Your Liver is your body’s second-largest organ (after the skin). It sits just under your ribcage on the right side and is about the size of a football. The liver separates nutrients and waste as they move through your digestive system. It also produces bile, a substance that carries toxins out of your body and aids in digestion.

The term “liver disease” refers to any of several conditions that can affect and damage your liver. Over time, liver disease can cause cirrhosis (scarring). As more scar tissue replaces healthy liver tissue, the liver can no longer function properly. Left untreated, liver disease can lead to liver failure and liver cancer.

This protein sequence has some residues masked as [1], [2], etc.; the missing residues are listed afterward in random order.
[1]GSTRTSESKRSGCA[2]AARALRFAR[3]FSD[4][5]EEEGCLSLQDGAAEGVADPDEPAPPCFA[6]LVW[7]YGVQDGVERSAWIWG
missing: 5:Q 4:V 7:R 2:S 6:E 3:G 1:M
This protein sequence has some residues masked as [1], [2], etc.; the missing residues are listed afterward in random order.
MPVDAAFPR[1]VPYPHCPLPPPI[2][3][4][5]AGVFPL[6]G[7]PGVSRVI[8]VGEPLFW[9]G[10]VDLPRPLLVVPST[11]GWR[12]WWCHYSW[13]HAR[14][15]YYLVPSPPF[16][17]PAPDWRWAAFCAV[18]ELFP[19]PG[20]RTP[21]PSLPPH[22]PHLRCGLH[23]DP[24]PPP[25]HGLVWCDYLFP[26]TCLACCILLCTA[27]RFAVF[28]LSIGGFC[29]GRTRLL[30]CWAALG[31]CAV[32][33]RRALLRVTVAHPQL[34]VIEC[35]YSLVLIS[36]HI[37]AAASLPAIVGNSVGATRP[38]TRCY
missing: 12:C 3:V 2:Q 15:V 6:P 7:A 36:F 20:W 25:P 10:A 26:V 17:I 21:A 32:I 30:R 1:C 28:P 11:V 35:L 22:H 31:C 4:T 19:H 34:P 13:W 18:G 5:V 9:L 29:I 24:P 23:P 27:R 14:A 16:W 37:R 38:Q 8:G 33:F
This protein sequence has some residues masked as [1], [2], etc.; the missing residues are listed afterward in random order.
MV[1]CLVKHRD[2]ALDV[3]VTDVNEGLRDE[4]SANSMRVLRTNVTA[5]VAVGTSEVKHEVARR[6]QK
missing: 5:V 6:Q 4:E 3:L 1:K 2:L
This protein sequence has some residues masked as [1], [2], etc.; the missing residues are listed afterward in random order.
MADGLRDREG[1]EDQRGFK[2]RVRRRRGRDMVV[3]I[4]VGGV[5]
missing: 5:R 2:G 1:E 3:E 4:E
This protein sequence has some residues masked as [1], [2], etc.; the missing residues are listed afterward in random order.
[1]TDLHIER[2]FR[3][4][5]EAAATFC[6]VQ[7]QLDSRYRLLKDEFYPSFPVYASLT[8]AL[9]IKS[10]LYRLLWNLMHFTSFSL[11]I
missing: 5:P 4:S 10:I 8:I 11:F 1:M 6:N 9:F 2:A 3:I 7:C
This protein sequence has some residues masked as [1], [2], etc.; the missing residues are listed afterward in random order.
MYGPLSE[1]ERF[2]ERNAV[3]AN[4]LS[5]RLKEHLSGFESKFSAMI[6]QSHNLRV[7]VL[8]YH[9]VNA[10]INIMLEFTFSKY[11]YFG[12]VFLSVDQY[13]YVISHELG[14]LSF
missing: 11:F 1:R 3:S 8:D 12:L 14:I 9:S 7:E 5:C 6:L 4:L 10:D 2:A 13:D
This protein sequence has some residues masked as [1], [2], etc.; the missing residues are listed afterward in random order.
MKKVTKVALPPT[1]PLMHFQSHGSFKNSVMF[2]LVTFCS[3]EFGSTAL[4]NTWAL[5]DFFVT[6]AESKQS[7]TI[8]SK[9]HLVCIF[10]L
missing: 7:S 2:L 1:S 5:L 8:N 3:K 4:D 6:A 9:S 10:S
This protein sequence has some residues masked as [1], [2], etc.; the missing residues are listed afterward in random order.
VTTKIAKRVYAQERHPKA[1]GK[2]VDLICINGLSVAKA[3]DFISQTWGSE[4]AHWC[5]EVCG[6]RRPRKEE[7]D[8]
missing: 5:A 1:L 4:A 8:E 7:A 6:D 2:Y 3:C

How common is liver disease?

Overall, about 1 in 10 Americans (30 million in total) have some type of liver disease. About 5.5 million people in the U.S. have chronic liver disease or cirrhosis.

Some types of liver disease are becoming more common in the U.S. because they are related to rising rates of obesity. An estimated 20% to 30% of adults have excess fat in their liver, a condition called non-alcohol rekated fatty liver disease (NAFD). This may be renamed metabolic-associated fatty liver disease (MAFLD) to reflect its relationship to metabolic syndrome  and conditions like diabetes, high blood pressure, high cholesterol and obesity.